On August 27, 2020, the US Department of Defense (“DoD”) published a  second tranche to its list of “Communist Chinese military companies,” pursuant to Section 1237 of the of the National Defense Authorization Act for Fiscal Year 1999 (the “DoD List”).

The announcement follows the DoD’s June 24, 2020, publication of a letter to Senator Tom Cotton enclosing a list of twenty companies headquartered in the People’s Republic of China (“PRC”) which DoD determined are operating directly or indirectly in the United States and are “Communist Chinese military companies.”

(Click here for Steptoe’s blog post following the June 24, 2020 publication of the DoD letter.)

Background

Titled “Qualifying Entities Prepared in Response to Section 1237 of the National Defense Authorization Act for Fiscal Year 1999 (PUBLIC LAW 105-261),” the DoD List includes some Chinese companies frequently associated with the Chinese military, and others that may not have been previously associated with the Chinese military.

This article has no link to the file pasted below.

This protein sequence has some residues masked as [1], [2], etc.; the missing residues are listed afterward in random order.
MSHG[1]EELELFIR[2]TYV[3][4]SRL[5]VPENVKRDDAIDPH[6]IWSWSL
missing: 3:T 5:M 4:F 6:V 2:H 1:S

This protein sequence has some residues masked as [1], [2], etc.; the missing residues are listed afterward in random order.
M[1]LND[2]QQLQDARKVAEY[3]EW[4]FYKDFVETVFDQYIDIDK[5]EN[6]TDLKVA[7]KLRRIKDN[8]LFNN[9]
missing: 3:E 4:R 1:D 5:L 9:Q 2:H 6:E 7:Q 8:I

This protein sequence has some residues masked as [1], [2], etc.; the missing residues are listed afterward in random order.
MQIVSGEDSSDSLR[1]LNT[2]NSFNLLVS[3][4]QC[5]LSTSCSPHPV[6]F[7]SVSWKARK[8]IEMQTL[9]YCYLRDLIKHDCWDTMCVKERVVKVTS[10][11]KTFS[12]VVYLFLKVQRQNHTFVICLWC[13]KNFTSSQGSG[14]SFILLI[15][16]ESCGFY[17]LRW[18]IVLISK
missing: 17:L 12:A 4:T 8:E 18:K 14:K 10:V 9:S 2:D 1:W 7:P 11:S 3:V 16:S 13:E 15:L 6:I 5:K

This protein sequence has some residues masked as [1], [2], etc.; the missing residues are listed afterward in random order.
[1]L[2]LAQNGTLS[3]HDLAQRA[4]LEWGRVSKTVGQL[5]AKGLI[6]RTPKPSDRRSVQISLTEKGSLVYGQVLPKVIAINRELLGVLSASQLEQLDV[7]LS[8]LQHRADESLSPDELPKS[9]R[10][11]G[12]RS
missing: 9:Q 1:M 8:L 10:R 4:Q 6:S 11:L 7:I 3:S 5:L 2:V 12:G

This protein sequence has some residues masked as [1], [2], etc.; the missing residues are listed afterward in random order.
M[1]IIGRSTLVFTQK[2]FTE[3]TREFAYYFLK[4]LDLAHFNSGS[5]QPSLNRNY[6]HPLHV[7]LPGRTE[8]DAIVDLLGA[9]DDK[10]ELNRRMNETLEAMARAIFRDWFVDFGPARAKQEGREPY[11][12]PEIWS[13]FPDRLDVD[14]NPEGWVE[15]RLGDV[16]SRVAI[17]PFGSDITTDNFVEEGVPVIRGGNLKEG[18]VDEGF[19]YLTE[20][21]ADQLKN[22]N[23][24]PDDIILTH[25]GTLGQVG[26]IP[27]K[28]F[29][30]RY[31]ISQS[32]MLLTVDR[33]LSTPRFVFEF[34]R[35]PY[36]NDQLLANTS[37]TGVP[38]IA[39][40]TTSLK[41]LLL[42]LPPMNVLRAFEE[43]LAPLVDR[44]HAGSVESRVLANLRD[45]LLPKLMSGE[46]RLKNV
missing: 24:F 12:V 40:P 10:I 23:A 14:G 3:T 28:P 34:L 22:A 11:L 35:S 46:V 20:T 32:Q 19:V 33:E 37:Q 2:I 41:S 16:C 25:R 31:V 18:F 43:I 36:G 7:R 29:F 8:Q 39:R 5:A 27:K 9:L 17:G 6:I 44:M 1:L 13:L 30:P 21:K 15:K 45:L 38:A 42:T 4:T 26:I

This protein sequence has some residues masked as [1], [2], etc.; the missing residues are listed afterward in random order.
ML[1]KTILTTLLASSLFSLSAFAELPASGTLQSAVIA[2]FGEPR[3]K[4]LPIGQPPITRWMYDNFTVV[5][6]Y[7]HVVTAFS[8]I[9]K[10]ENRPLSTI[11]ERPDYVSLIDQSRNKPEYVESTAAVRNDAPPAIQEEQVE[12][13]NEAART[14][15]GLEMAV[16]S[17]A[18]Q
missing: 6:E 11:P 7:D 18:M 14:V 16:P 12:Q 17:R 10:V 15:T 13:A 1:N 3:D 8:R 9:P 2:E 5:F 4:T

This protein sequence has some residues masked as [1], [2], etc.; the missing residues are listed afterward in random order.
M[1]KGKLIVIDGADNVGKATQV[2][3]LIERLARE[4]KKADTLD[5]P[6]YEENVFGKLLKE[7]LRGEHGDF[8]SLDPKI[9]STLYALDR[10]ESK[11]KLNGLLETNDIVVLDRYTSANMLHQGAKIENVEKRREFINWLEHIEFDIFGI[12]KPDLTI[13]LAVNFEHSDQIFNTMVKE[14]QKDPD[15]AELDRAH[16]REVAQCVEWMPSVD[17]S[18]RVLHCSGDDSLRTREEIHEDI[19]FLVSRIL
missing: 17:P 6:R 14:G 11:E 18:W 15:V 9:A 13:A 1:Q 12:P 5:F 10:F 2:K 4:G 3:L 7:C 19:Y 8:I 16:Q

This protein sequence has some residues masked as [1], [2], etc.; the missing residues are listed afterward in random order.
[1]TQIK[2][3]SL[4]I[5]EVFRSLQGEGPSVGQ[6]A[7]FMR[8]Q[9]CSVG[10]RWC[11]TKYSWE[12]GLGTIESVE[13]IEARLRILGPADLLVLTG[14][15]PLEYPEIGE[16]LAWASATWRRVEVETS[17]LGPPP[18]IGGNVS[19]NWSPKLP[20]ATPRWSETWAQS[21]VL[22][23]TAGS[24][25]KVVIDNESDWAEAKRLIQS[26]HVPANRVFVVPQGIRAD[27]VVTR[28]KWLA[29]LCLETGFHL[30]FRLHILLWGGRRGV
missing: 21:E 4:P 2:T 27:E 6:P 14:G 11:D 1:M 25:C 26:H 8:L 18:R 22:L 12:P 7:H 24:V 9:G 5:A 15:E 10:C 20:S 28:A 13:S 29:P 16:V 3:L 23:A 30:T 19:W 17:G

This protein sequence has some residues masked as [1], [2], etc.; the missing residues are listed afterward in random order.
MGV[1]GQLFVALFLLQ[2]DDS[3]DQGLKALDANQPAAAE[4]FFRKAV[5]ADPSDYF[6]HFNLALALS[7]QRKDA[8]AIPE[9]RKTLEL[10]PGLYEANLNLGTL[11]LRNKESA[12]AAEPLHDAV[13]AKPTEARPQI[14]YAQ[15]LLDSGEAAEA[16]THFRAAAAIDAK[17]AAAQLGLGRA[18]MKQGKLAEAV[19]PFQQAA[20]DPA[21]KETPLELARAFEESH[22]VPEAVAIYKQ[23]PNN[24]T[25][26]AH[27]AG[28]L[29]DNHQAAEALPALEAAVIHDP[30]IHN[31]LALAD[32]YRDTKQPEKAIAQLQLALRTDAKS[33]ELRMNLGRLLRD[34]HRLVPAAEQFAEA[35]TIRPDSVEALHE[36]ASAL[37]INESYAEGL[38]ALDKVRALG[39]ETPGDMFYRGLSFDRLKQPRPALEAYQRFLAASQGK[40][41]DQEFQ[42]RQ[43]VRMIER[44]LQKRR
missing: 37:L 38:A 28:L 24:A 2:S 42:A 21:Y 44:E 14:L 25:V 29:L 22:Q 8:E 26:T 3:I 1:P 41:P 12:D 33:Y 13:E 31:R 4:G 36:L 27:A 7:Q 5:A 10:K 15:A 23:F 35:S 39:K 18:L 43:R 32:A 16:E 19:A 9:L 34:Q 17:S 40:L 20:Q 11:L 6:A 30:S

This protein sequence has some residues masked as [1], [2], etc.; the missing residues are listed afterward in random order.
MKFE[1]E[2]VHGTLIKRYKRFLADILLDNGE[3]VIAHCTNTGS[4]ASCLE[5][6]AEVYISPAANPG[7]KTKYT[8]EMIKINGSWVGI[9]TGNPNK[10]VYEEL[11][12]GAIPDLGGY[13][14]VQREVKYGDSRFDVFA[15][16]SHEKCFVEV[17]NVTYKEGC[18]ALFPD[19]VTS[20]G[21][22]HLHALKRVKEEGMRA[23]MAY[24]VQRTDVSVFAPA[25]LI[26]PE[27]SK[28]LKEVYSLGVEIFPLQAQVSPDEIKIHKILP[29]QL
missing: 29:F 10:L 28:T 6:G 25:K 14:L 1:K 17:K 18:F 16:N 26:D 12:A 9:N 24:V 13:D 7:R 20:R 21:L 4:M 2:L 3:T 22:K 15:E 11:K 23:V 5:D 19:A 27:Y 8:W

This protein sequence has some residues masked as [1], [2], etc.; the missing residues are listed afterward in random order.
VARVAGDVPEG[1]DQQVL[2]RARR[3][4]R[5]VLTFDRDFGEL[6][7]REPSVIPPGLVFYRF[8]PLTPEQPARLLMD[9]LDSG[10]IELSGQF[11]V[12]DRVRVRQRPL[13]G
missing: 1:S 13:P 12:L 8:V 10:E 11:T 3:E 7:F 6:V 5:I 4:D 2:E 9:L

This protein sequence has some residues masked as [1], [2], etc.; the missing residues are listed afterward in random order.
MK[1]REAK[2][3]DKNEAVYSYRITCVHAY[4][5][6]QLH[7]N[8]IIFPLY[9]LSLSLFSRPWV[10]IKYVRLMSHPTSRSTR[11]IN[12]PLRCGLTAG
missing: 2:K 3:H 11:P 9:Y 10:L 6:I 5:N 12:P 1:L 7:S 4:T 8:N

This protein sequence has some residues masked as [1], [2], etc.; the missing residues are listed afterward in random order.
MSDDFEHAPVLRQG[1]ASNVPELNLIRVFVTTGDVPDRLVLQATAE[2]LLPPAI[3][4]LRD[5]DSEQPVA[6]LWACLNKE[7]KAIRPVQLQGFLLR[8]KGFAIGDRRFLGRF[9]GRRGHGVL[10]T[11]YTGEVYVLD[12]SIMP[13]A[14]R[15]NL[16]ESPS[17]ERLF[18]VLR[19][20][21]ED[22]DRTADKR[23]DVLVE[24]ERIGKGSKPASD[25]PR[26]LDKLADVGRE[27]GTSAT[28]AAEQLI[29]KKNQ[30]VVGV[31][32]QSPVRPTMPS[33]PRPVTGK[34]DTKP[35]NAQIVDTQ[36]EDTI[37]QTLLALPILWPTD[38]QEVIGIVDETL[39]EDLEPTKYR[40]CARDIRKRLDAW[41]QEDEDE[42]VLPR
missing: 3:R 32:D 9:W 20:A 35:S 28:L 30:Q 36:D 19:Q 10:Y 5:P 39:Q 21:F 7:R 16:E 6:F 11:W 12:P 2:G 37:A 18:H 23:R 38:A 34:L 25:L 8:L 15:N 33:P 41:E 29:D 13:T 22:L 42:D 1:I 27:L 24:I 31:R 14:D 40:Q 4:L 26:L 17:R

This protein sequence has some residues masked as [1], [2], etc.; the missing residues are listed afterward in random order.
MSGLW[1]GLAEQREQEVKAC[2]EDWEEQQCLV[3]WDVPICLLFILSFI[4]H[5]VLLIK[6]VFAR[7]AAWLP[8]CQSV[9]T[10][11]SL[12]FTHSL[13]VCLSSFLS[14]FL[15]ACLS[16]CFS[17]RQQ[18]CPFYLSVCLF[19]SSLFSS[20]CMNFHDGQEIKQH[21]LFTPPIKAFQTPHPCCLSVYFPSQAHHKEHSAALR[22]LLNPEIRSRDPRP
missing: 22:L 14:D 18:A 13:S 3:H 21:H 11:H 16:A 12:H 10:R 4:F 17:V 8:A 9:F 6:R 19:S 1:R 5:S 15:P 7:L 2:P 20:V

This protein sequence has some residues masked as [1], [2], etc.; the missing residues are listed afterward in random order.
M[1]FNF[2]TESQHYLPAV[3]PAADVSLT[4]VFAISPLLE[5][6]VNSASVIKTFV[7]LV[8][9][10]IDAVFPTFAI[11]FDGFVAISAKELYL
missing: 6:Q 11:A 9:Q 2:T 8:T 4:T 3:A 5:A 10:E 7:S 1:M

Section 1237 of the Act

In relevant part, Section 1237(a) authorizes, but does not require, the President to impose sanctions, with the exception of import-related restrictions, under the International Emergency Economic Powers Act (“IEEPA”) “in the case of any commercial activity in the United States by a person that is on the list” published under Section 1237(b). It appears that the President is not required to declare a national emergency in order to impose such sanctions, as is typically the case under IEEPA.

According to the original Section 1237(b), the Secretary of Defense, within 90 days after enactment of the Act (i.e., within 90 days after October 17, 1998), “shall make a determination of those persons operating directly or indirectly in the United States or any of its territories and possessions that are Communist Chinese military companies and shall publish a list of those persons in the Federal Register.” An amendment to the Act in 2000 required the initial determinations to be made “not later than March 1, 2001,” suggesting that DoD had failed to make any determination prior to that date.